Australia (South West Tour) Pemberton - Albany

Trip Start Dec 05, 2005
Trip End Ongoing

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Thursday, March 23, 2006

Day 1

Arriving at the tiny town of Pemberton we drove straight to the site of the Gloucester tree, a large Karri tree with a spiral staircase constructed around it to enable people to climb to the top (60m high). We were planning on climbing it until we arrived in the pouring rain to discover that it would cost $9, the rungs were soaking wet and slippery and there was no harness or even hand rail to aid the 60m ascent or more alarmingly prevent a 60m fall! We moved on.

As we drove around the village looking for a free spot to camp we came across a YHA and called in to ask for their advice and recommendations on local camping spots. They advised that the only free camping spot for miles was up around the Big Brook Dam in the forest. With the darkness and rain closing in we began the long and bumpy drive up to and around the dam and adjoining reservoir eventually coming across the slight clearing which was to be our home for the night. The only other people there were actually packing up and leaving as the rain got heavier and more persistant...perhaps not a good sign.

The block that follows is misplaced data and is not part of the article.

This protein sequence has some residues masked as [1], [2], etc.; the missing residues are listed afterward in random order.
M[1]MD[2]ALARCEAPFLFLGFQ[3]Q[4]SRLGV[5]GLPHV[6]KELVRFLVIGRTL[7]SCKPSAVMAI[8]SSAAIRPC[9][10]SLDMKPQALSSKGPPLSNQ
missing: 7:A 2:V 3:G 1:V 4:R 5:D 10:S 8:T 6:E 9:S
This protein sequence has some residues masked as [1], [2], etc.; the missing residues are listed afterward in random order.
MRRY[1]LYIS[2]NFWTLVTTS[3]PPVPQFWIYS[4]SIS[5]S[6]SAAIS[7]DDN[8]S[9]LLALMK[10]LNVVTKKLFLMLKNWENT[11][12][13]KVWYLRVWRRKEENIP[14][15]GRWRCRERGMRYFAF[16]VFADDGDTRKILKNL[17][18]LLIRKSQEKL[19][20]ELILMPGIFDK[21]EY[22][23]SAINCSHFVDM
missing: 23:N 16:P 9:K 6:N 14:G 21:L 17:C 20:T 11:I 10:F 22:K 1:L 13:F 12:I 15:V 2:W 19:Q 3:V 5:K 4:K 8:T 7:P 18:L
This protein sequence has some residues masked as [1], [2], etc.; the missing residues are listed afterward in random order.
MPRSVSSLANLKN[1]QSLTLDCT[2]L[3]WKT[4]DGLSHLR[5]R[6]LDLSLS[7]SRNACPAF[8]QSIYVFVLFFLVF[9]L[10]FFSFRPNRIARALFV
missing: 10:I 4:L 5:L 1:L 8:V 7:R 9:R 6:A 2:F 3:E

As the rain continued we opted to sleep with the pop-top down and closed our eyes at 10:30 trying to ignore the heavy patters on the roof.

Day 2

With the rain continuing relentlessly throughout the night we were still unable to climb the Gloucester tree the following morning (or at least unwilling to take the risk!) so instead we got back on the road and drove to Walpole to the Valley of the Giants. This is the home of the tree top walk; a giant metallic walkway amongst the canopy of the huge Karri and Tingle trees that are specific to the region.